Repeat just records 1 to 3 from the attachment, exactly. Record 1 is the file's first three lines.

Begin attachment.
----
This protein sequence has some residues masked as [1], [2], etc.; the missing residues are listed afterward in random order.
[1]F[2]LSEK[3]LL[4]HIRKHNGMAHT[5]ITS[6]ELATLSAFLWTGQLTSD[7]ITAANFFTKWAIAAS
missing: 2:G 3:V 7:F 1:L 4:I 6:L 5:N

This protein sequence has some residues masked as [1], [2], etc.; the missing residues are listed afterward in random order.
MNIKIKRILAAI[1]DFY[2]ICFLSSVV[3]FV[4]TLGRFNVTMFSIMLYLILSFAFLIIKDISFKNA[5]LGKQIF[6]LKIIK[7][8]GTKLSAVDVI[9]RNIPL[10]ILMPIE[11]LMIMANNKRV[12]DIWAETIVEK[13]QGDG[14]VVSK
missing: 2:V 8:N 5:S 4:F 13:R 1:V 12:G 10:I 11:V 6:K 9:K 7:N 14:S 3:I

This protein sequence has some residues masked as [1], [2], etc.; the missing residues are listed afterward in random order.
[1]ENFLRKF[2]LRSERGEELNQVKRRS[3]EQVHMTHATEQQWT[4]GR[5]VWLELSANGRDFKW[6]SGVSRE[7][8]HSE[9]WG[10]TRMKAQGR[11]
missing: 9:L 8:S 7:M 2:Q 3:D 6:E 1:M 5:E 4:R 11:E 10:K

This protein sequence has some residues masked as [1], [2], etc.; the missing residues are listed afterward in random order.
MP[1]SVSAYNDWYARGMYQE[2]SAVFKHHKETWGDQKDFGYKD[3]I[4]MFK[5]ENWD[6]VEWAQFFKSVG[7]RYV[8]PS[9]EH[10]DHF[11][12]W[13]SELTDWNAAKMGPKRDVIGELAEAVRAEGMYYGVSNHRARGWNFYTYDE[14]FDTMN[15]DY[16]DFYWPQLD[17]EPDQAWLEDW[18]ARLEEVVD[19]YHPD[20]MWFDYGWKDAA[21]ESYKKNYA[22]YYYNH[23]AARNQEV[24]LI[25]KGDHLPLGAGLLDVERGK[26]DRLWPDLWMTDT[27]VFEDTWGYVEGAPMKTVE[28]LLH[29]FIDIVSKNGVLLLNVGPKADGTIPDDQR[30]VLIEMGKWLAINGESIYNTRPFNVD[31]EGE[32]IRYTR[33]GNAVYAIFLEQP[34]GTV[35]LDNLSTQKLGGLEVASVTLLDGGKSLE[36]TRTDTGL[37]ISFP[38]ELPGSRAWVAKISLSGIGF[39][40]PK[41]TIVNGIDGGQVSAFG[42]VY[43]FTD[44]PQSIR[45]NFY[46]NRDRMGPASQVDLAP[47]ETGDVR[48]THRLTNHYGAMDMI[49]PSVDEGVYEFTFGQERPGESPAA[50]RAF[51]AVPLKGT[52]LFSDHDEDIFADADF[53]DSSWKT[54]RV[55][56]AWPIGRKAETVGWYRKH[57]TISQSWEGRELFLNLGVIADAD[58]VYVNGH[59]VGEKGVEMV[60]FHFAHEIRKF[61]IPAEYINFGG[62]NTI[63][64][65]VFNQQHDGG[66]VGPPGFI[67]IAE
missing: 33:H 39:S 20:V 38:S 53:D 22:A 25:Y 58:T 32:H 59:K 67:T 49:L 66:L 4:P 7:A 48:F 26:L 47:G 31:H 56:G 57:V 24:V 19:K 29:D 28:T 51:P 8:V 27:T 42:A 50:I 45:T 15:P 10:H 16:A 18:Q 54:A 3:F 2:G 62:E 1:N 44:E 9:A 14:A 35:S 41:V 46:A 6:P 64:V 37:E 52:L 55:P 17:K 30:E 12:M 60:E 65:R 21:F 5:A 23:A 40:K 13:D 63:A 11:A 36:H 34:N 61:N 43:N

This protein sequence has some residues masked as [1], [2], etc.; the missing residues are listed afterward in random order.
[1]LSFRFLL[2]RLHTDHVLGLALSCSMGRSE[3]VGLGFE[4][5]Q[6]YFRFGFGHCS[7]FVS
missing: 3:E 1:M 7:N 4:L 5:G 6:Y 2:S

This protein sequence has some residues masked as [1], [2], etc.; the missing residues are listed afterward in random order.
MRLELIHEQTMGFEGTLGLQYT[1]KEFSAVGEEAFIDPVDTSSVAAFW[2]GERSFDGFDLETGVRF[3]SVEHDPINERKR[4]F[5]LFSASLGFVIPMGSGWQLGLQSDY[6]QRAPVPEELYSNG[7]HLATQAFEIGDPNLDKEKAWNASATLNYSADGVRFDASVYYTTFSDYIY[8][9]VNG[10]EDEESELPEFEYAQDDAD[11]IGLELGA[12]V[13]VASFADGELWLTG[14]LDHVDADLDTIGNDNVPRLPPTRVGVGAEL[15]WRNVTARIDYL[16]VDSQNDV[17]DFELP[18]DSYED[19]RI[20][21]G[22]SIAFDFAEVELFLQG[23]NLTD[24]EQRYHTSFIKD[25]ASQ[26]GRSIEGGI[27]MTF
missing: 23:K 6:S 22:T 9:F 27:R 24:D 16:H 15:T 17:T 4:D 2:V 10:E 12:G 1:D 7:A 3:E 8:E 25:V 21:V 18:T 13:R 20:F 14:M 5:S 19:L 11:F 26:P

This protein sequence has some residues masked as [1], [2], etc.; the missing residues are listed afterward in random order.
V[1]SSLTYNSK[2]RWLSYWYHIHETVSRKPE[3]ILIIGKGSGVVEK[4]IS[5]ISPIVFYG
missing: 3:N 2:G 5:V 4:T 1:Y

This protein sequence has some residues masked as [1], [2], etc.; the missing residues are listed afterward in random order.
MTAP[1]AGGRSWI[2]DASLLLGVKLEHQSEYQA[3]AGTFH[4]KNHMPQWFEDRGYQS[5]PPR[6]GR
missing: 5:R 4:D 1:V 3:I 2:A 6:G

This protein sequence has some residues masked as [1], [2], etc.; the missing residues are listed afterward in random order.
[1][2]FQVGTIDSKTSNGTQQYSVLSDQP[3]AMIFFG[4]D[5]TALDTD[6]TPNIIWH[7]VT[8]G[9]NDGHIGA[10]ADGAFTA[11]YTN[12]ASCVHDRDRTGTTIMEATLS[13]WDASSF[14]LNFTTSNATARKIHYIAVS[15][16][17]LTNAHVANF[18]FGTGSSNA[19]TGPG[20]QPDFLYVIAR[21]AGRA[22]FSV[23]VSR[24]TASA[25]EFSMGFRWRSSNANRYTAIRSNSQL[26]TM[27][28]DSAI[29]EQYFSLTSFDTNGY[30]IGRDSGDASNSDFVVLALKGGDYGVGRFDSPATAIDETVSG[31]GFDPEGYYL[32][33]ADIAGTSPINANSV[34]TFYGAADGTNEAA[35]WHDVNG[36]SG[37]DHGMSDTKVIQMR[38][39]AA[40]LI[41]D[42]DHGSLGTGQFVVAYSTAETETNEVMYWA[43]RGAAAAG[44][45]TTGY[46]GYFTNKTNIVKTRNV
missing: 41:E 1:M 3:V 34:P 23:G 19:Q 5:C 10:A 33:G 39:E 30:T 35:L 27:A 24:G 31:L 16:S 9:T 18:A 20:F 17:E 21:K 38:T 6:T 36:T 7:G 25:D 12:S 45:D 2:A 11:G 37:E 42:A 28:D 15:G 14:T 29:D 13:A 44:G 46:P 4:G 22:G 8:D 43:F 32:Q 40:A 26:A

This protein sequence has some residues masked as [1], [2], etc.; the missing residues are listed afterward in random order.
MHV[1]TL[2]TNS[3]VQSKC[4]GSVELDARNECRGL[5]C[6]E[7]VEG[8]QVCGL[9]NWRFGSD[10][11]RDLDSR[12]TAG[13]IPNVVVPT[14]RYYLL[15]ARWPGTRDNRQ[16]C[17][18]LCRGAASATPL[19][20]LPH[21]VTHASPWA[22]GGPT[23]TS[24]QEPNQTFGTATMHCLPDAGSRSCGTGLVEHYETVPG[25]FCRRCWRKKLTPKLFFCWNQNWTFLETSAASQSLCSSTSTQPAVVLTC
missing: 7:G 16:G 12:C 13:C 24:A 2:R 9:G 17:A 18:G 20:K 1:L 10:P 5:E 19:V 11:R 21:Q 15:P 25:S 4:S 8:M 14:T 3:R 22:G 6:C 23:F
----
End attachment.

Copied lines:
This protein sequence has some residues masked as [1], [2], etc.; the missing residues are listed afterward in random order.
[1]F[2]LSEK[3]LL[4]HIRKHNGMAHT[5]ITS[6]ELATLSAFLWTGQLTSD[7]ITAANFFTKWAIAAS
missing: 2:G 3:V 7:F 1:L 4:I 6:L 5:N

This protein sequence has some residues masked as [1], [2], etc.; the missing residues are listed afterward in random order.
MNIKIKRILAAI[1]DFY[2]ICFLSSVV[3]FV[4]TLGRFNVTMFSIMLYLILSFAFLIIKDISFKNA[5]LGKQIF[6]LKIIK[7][8]GTKLSAVDVI[9]RNIPL[10]ILMPIE[11]LMIMANNKRV[12]DIWAETIVEK[13]QGDG[14]VVSK
missing: 2:V 8:N 5:S 4:F 13:R 1:V 12:G 10:I 11:V 6:K 9:K 7:N 14:S 3:I

This protein sequence has some residues masked as [1], [2], etc.; the missing residues are listed afterward in random order.
[1]ENFLRKF[2]LRSERGEELNQVKRRS[3]EQVHMTHATEQQWT[4]GR[5]VWLELSANGRDFKW[6]SGVSRE[7][8]HSE[9]WG[10]TRMKAQGR[11]
missing: 9:L 8:S 7:M 2:Q 3:D 6:E 1:M 5:E 4:R 11:E 10:K